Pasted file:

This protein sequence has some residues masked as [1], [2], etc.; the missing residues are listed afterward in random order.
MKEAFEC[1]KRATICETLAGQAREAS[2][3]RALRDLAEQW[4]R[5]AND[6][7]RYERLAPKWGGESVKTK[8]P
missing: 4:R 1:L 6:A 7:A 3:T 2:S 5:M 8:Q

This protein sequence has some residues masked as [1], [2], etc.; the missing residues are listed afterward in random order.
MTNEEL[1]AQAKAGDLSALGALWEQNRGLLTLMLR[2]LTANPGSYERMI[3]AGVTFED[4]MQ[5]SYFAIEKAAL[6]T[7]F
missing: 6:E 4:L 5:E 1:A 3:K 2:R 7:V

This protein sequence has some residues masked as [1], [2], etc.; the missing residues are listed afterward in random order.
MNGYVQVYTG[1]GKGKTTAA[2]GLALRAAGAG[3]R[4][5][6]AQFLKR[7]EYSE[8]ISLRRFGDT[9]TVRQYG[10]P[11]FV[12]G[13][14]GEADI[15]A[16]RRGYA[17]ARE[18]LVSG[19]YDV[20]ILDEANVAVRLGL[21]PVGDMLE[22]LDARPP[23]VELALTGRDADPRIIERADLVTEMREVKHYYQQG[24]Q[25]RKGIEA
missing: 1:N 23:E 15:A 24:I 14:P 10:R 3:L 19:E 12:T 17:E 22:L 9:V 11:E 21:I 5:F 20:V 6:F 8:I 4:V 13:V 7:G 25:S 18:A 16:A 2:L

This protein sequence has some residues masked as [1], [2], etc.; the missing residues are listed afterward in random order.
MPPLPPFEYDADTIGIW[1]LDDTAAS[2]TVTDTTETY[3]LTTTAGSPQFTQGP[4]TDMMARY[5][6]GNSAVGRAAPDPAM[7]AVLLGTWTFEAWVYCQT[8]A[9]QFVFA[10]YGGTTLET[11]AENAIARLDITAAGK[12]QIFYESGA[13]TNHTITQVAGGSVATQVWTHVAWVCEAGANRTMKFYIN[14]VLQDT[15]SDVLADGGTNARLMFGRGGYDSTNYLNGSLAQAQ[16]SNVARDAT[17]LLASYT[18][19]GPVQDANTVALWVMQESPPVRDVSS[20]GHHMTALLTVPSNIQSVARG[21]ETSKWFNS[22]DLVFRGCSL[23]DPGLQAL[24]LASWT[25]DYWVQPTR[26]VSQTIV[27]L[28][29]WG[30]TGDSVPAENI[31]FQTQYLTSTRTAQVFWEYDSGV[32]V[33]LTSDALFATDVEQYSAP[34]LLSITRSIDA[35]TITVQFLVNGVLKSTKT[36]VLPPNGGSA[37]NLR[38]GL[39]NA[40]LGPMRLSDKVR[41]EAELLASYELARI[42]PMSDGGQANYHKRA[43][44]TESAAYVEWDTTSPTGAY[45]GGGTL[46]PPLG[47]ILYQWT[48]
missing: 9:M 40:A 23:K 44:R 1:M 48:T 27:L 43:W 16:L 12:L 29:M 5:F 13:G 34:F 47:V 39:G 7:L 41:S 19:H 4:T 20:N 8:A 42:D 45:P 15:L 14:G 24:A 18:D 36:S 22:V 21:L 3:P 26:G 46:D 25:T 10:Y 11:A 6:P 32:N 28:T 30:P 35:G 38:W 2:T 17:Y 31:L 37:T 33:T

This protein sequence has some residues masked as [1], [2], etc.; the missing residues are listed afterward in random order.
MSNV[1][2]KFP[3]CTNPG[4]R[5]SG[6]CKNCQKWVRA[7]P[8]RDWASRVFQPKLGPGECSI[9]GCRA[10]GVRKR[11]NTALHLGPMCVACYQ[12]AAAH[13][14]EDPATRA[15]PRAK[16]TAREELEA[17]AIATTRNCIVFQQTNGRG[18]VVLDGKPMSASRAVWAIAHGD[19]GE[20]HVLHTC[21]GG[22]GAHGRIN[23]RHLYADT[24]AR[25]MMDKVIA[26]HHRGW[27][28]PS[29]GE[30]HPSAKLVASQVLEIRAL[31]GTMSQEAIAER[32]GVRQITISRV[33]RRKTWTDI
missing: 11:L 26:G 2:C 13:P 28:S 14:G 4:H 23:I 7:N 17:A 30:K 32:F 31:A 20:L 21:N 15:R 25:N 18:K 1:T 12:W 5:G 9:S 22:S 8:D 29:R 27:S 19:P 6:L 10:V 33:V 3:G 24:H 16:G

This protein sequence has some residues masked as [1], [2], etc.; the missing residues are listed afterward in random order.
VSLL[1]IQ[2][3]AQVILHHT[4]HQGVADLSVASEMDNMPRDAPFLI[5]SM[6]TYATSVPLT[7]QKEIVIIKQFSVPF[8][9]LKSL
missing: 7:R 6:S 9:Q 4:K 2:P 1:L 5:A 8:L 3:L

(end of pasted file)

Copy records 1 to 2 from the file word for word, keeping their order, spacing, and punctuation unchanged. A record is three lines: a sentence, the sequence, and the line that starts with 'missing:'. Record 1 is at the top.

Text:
This protein sequence has some residues masked as [1], [2], etc.; the missing residues are listed afterward in random order.
MKEAFEC[1]KRATICETLAGQAREAS[2][3]RALRDLAEQW[4]R[5]AND[6][7]RYERLAPKWGGESVKTK[8]P
missing: 4:R 1:L 6:A 7:A 3:T 2:S 5:M 8:Q

This protein sequence has some residues masked as [1], [2], etc.; the missing residues are listed afterward in random order.
MTNEEL[1]AQAKAGDLSALGALWEQNRGLLTLMLR[2]LTANPGSYERMI[3]AGVTFED[4]MQ[5]SYFAIEKAAL[6]T[7]F
missing: 6:E 4:L 5:E 1:A 3:K 2:R 7:V